There is a significant link between mental illness and creativity. The human brain is a fascinating machine and can generate works of art that are profound and utterly beautiful. Vincent van Gogh is one such artist who possessed bipolar disorder and his creative works are some of the most well-known and appreciated today. The new film Touched with Fire explores this relationship and does so in a way that is not only smart but unique and simply out of this world. Katie Holmes and Luke Kirby star here and their chemistry onscreen is really something to marvel at. Few films this day and age delve into something so sensitive as mental illness but this film does so in a way that audiences will not only enjoy and walk away having learned a little something.
When war rocks the world and valuables are stolen or misplaced, said valuables need to be replaced or returned. Art is one type of valuable and in the wake of many wars, such as World War II, these pieces need to be returned to their rightful owners. The latest drama Woman in Gold focused on one such case where the famous painting, Gustav Klimt’s Portrait of Adele Bloch-Bauer I was stolen from Maria Altmann’s family by the Nazis during that turbulent time. This film follows the true account of Altmann as she attempts to legally take back the painting which is rightfully her’s and her family’s. Academy Award-winning actress Helen Mirren and a spectacled Ryan Reynolds bring this fascinating story to life but sadly the results are a bit underwhelming.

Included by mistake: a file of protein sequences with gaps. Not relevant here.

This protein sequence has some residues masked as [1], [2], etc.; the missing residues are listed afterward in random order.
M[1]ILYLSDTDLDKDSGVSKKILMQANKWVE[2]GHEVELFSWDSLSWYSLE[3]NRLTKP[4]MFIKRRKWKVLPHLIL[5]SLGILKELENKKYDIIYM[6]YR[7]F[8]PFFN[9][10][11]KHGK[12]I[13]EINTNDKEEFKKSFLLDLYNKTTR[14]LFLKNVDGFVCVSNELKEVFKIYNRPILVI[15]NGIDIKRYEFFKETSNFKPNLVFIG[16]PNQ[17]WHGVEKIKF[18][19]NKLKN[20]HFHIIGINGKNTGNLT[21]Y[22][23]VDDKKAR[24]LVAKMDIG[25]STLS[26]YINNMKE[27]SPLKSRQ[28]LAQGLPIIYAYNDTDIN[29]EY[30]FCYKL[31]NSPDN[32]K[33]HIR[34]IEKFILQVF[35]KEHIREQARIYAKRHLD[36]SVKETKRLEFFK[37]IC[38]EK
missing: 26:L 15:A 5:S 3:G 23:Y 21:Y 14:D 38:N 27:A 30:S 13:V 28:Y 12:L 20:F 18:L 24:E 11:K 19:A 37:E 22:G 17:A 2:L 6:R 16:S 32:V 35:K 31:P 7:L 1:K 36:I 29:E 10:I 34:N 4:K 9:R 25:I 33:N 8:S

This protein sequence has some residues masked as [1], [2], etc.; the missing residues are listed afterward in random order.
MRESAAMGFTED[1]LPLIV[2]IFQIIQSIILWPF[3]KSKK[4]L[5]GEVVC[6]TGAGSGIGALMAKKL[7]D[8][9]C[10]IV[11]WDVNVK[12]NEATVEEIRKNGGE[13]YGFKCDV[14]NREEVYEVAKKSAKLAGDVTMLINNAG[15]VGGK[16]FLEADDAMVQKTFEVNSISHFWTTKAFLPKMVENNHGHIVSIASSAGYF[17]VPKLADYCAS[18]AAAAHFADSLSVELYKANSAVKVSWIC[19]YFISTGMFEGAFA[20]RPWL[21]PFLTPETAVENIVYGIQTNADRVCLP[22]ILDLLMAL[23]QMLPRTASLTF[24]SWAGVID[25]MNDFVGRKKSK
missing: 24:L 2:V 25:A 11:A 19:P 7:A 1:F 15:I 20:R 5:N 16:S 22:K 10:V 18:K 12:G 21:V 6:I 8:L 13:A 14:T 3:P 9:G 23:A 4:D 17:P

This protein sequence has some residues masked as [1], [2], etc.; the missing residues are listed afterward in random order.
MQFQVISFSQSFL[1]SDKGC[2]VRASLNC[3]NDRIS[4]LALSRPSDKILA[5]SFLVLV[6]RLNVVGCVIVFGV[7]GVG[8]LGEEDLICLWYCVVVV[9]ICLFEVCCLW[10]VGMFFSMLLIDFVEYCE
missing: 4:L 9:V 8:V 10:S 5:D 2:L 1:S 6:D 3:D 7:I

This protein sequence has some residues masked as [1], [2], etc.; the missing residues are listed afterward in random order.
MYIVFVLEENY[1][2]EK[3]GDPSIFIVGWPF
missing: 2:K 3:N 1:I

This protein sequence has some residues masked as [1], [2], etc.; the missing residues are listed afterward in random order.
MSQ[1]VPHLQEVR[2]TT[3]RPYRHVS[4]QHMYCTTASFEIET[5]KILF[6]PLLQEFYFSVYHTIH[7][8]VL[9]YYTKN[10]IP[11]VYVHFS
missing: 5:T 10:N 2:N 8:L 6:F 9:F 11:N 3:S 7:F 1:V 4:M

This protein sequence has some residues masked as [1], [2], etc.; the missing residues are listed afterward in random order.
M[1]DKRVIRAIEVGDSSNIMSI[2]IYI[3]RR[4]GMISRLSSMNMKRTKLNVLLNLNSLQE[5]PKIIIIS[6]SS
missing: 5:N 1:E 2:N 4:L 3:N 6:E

When attempting to achieve artistic greatness, filmmakers (or auteurs) as they are often described as or want to be described as, there are varying opinions when these directors try to pass off their work as “brilliant”. Art is a highly subjective thing and when a film like Days and Nights is made and features strong themes, decent acting and a script full of pretentiousness, questions may arise and confusion runs rampant. That confusion stems from the fact that all of the actors including writer/director/actor Christian Camargo (Dexter, The Hurt Locker) believe that this film is high art. It sadly is not and it tries so hard to be.
Usually when a popular and critically-acclaimed book is adapted for the silver screen, the transfer isn’t very strong. Books are typically better on paper rather than celluloid. That can be said about a great many book-to-film conversions and the same can certainly be said about Lois Lowry’s 1993 The Giver, a very popular children’s sci-fi drama which was currently brought to movie audiences too lazy to read the book in the first place. It stars Academy Award-winning actors Jeff Bridges and Meryl Streep but they are terribly underused and when they do appear on screen, their performances are lackluster at best.